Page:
What followed would have tested the fortitude of the most resilient entrepreneur. “They said it was probably because I was doing too much, which really made me think about how money-driven I was, and how I wanted to make sure I put down a really solid foundation for my children.
“So I needed to move forward and do something bloody good, but by that time I was pretty much a recluse with the illness and it took a long time. But the NHS put me in touch with a therapist called Patrick O’Connor – who I will never forget.”
O’Connor worked with Benton and encouraged him to start living a full life again and make the most of his skills. Benton started on this track by helping set up a radio station called Pock FM (after nearby Pocklington) with help from his contacts at the Theatre Royal.
From that success Luminar Events was born, helping the likes of private schools set up
major events. It is a challenge - but one worth sticking with - to try to keep up with this chain of events. Any one of them could have been the core of this story, but it is the timeline that has created Craig Benton.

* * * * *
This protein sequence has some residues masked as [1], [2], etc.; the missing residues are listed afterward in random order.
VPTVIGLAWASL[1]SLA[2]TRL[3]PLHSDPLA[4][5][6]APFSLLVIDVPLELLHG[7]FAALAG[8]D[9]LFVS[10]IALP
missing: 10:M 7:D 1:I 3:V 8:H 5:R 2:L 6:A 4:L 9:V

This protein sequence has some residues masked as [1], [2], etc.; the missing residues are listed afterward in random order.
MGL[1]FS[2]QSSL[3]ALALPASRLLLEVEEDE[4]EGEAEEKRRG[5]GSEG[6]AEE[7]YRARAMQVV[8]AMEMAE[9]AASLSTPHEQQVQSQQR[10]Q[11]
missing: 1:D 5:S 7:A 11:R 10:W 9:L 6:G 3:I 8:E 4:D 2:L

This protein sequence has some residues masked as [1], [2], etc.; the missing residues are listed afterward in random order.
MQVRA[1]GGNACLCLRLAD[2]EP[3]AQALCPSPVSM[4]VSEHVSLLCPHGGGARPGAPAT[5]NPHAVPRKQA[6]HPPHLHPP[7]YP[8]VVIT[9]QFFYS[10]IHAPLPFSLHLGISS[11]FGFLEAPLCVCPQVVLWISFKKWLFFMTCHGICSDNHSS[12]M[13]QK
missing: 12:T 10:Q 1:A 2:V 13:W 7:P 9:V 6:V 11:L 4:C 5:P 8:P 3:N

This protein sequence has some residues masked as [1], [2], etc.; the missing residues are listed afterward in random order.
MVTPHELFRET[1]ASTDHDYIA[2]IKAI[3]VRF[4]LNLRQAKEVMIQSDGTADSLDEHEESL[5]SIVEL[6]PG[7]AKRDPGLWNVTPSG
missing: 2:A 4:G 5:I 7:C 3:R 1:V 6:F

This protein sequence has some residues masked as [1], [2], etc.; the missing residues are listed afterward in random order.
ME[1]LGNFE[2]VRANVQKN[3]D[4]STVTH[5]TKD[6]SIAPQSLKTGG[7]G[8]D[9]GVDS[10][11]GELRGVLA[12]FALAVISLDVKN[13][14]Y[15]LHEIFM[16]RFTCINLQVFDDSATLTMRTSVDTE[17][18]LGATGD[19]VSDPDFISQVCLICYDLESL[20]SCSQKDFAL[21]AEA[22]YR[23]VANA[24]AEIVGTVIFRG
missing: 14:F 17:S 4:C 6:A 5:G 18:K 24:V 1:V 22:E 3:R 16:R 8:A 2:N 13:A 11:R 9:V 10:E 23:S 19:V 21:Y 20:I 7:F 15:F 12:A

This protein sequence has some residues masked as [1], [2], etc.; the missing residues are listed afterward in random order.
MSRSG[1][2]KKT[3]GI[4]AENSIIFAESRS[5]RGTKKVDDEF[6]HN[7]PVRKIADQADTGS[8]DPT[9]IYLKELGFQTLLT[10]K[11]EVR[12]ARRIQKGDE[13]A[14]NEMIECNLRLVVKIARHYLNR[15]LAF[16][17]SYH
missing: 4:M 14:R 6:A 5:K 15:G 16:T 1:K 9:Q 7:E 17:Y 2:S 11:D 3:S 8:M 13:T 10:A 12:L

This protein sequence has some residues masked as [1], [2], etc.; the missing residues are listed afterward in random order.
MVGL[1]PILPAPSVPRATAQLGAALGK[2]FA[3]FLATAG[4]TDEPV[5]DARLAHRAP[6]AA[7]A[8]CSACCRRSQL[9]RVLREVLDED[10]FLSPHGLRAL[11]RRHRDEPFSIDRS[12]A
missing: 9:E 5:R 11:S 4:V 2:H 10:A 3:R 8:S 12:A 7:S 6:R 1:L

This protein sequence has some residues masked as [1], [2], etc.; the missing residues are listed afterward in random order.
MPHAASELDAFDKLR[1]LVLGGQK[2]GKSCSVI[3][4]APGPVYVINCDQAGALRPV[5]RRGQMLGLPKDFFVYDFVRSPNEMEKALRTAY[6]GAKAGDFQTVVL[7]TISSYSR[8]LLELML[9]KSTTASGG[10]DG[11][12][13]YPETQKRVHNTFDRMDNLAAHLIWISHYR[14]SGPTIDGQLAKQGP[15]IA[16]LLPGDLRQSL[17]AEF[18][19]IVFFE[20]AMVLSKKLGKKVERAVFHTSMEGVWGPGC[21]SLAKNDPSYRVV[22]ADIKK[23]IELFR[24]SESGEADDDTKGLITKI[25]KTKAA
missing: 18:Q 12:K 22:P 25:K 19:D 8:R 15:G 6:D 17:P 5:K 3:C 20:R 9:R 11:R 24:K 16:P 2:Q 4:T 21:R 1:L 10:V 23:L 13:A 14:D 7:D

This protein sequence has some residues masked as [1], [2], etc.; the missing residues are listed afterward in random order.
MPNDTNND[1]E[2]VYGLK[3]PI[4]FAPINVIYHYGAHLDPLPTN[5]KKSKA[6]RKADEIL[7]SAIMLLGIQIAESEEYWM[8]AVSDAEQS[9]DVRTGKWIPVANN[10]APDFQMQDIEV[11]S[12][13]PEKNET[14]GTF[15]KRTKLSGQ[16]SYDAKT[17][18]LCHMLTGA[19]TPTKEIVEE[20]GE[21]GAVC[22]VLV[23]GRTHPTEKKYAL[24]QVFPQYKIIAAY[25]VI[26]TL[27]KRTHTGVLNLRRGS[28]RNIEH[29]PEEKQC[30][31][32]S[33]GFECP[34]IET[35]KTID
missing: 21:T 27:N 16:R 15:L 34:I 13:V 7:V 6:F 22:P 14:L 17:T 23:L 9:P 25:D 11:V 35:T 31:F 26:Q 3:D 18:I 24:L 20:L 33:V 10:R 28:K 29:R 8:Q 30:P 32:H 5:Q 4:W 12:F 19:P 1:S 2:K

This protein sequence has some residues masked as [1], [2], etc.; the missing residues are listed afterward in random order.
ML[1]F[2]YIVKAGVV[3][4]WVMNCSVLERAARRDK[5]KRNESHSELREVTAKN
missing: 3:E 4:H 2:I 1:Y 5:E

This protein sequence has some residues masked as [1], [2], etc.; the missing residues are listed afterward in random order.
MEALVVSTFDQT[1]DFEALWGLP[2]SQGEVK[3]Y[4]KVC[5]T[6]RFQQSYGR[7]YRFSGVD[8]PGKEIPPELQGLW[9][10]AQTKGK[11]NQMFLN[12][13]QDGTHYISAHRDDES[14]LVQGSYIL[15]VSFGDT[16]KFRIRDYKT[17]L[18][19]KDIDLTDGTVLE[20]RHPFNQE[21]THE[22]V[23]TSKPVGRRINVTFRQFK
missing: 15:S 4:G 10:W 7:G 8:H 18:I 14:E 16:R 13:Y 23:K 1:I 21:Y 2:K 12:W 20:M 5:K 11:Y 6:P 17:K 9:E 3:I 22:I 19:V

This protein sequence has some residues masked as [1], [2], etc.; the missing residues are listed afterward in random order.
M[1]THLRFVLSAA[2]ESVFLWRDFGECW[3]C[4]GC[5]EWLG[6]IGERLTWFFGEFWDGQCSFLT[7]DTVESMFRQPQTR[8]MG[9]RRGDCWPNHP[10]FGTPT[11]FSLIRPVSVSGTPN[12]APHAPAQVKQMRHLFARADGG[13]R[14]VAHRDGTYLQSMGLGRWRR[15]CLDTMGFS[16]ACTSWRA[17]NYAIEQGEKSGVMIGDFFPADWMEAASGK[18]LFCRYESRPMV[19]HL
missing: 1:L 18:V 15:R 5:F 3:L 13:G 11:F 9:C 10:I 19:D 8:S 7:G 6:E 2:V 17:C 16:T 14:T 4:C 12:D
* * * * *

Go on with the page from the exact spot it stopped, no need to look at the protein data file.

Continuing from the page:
The little bit of that, the chance to do this, the meeting here, the help from this person... on reflection, they all needed each other to be waiting in line and if he hadn’t been persistent and endlessly confident, they would have remained separate and of much less use.
Next came work with a nursing home group – and the invaluable experience of setting up a central supply point near York to service it. “I was there for five years and there wasn’t a single job there that I didn’t do at one stage,” he says. “As the group grew we realised that we were buying from all over, so why not create one point and have better purchasing power.”